When Sara Renner planned her comeback to World Cup racing, she left out a trip to New Zealand last summer, a typically annual pilgrimage for the Canadian silver medalist. Renner cited sustainability concerns as motivation in her decision to reduce travel, “We thought about the overall costs of going there. It played into the decision.” Elite athletes don’t usually consider their carbon footprint when planning training. Most of athletics is governed by a more is better mindset. Bling tends to trump social outreach. But green motivations spurned Renner and her husband, Alpine World Cup racer, Thomas Grandi to lessen their impact. It also spurned them to join a collection of athletes endorsing 350 (www.350.org).
Defined by one of its founders, Bill McKibben, a fanatical cross-country skier, “350 is the red line for human beings, the most important number on the planet. The most recent science tells us that unless we can reduce the amount of carbon dioxide in the atmosphere to 350 parts per million, we will cause huge and irreversible damage to the earth.”
It’s damage that cross country skiers feel early and heavily. While a single weather event can’t be assigned to global climate change, science points to more extremes in the weather we’ll face and the trend in skiing is noticeable. There are more cancelled races, more races run on thin snow cover, and more freakish days of extreme cold or terrifically warm days. McKibben points out the connection to cross country skiing, “Cross country skiers are the ultimate canary in this coal mine. There’s nobody who’s passions are more at risk than cross country skiers.”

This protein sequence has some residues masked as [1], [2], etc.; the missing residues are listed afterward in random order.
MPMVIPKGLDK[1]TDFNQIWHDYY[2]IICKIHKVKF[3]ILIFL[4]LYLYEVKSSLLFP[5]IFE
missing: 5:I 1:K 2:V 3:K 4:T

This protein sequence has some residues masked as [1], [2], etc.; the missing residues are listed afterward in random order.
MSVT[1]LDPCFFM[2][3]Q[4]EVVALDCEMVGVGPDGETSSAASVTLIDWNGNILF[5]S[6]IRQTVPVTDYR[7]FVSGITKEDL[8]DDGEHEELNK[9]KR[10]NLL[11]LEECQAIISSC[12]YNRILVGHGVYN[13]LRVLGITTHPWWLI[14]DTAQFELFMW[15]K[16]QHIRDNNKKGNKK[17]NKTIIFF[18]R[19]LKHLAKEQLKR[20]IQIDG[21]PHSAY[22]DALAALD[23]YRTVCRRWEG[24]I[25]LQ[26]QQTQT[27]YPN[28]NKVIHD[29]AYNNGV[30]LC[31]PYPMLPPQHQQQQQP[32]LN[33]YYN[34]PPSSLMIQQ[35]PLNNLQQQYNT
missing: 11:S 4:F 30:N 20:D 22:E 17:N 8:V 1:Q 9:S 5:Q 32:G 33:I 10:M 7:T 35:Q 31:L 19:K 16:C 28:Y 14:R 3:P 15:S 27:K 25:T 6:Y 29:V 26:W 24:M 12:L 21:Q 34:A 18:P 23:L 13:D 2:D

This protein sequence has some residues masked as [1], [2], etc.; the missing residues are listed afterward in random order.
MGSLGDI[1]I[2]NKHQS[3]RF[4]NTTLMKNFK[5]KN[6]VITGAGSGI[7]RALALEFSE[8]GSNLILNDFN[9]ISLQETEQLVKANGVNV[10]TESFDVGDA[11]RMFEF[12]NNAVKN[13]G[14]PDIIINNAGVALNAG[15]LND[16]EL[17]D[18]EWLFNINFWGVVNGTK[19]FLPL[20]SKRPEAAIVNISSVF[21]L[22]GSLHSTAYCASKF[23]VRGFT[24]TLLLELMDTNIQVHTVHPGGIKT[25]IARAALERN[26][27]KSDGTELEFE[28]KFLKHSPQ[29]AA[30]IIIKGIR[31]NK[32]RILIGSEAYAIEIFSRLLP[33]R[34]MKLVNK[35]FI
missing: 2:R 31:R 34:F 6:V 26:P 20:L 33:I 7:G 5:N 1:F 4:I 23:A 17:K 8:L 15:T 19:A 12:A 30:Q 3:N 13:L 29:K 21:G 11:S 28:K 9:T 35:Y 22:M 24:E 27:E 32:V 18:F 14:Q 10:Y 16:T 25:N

This vulnerability explains why some of the sport’s most elite skiers are lending their notoriety to 350. Jorgen Aukland, Anders Aukland and Jens Arne-Svartedal, the three members of the private Team Xtra Personell recently teamed up with 350.org. The Norwegian champions have highlighted 350 practices on their popular television show, Ski Idol. When signing up to support 350.org, they pointed to their sport’s reliance on snow. “It is something we need to be a part of…”
But a part of what? What will 350 do? Cynics point to the overwhelming size of the problem. Skiers tend to brush it aside and focus on the business of the day be it a slightly warmer race, or another set of rollerski intervals. Yet goal of 350 is simple: Get the number 350 into the heads of as many people as possible. Push 350. Cheer 350. Ski 350. Here’s why: On December 9th, 2009 (350 days from today) World leaders will convene in Copenhagen, Denmark to create protocols that the world might follow. These meetings build off of the Kyoto protocols held in 1997. The goal is to move 350 into the consciousness of the world. That’s why athletes like Renner, Grandi, the Aukland brothers, and Svartedal have joined people like Bode Miller, cyclist Tom Danielson, and more to push 350.org. That’s why recently at an environmental summit in Poland, Al Gore endorse 350.org. That’s why his holiness the Dhali Lama has endorsed 350.org. If 350 ppm is adopted as the world standard, then policy, technology and our world’s interaction with the planet will be filtered through that standard, then skiing will have a chance to persist.
Before she came back to World Cup competition finishing 9th last week in Davos, Renner collected 350 cyclists for a training ride near Banff. The ride garnered national media attention and informed folks about 350.org. When faced with the goals of 350, Renner was undaunted, “It is simple and realistic.”
To view many of the athletes involved in 350, log onto www.350.org/athletes. Know an athlete that should lend their notoriety to 350. Email Ashley@350.org. Andrew Gardner is the Head Nordic Coach and Coordinator for Sustainability in Athletics for Middlebury College.